Add the lemon juice and sugar (or honey) to the puree and mix thoroughly.
Watermelon Fruit Leather: Step Three
Preheat the oven to 170 degrees. Spray cooking spray into a baking sheet or pan: this will prevent the fruit leather from sticking to the bottom of the pan as it dries out. Lining the baking tray with plastic wrap will make pulling the fruit leather out of the tray much easier, and is recommended. Pour the watermelon puree into the pan, to a depth of about 1/8”. If you like thicker fruit leather, increase the depth to ¼”: my family prefers the thinner, fruit rollup style of fruit leather, so I always try to keep my layer as thin as possible. Place the pan into the oven and leave it undisturbed for 6 hours. If you have a convection oven, the drying time will be much shorter, and may be finished by the end of four hours.
Watermelon Fruit Leather: Step Four
After 4-6 hours (depending on the type of oven), check the fruit leather by touching it gently with one finger in the center of the pan – fruit leather dries from the outside edges in, so be sure to test the center of the sheet. When the fruit leather is no longer sticky in any way, it is done. Remove the pan from the oven and let it cool completely. Once cool, peel the fruit leather away from the pan. Cut the fruit leather into strips and serve!
Other Fruit Leather Recipes
Fruit leather can be made from nearly any fruit. Follow the same general recipe: ¼ cup lemon juice and ¼ cup sweetener (if desired) to enough pureed fruit to cover a baking pan to a depth of 1/8”. Some specific recipes are listed below:
Strawberry Fruit Leather
Remove the green tops from the strawberries. Place the strawberries in a saucepot and simmer for about 15 minutes until the fruit is soft (use ½ cup of water for every 4 cups of berries). Puree the fruit, add lemon juice and honey in equal amounts, and pour the fruit onto a baking sheet to dry. Heat at 170 degrees for 6-8 hours.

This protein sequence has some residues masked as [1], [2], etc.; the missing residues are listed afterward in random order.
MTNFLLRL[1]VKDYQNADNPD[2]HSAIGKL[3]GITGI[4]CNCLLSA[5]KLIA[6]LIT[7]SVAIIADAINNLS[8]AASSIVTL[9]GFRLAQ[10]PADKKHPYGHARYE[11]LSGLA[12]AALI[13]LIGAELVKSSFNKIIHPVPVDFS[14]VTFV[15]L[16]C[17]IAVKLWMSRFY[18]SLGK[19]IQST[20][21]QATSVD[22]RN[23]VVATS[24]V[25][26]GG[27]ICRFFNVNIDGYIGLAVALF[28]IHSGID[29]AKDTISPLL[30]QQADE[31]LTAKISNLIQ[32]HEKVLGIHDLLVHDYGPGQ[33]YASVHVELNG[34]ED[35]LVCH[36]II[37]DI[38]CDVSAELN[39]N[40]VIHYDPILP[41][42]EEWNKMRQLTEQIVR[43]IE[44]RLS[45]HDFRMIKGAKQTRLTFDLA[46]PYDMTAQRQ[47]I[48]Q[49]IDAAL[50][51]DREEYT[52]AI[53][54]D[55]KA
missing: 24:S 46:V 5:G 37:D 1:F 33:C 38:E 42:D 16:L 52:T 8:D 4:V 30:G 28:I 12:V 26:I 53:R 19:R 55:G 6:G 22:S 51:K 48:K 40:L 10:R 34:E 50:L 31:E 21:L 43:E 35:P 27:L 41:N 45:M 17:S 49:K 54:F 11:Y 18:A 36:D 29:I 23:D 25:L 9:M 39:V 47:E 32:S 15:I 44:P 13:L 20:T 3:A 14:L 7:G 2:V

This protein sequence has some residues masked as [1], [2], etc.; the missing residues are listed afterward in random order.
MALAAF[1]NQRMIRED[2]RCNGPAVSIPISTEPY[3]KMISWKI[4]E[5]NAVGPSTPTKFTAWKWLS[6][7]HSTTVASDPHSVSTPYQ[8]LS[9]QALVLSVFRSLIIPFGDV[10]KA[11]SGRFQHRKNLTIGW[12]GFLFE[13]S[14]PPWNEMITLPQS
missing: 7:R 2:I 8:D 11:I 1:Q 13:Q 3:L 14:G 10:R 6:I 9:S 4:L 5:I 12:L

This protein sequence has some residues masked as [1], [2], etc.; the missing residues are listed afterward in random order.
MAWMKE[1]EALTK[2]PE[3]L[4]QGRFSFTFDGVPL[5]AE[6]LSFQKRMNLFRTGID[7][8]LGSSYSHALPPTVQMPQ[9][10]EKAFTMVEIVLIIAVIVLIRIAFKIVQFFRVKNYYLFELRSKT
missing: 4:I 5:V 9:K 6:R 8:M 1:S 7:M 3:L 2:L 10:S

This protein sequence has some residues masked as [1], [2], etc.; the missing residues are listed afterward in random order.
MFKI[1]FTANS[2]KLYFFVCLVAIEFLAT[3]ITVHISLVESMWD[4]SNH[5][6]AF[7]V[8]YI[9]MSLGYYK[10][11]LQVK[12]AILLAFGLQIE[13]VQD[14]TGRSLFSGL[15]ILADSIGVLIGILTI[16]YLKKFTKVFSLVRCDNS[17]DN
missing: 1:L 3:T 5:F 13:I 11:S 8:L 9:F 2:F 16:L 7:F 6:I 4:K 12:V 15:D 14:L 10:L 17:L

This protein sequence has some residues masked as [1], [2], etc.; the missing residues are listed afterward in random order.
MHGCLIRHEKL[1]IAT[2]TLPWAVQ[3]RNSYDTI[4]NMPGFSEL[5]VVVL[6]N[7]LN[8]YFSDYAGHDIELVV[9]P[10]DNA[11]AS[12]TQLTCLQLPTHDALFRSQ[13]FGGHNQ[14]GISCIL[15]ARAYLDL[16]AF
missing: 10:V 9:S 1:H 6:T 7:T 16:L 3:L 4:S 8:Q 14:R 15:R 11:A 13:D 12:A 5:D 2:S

Peach Fruit Leather
Remove the pits and skins from peaches. Puree the peaches, add any desired seasonings (nutmeg, cinnamon, etc.), and the lemon juice and sweetener (if desired). Pour the puree into a baking pan and bake for 6-8 hours.
Note: some people prefer to use raw fruit for the puree, and others prefer to simmer the fruit in a small amount of water prior to making a puree. Simmering the fruit prior to blitzing it in the blender does two things: it concentrates the flavor of the fruit, and it also kills off any potential bacteria on the fruit surface.
Fruit Leather Storage
Storing Fruit Leather
How long will fruit leather last? Properly stored, fruit leather will last about 1 month in a cool, dark pantry. To store fruit leather for longer periods of time, roll sheets of fruit leather in wax paper and place them in the freezer. As our fruit leather disappears rather quickly into lunch boxes, I cut our fruit leather into strips and seal it using Glad Press and Seal plastic wrap. It is usually gone within a week!
The first time I wrapped our fruit leather, I used aluminum foil (you can see the foil backing in the picture to the right). Unfortunately, the fruit leather will become tacky during storage and will stick to the aluminum foil: it is better to use wax paper or plastic wrap to store fruit leather.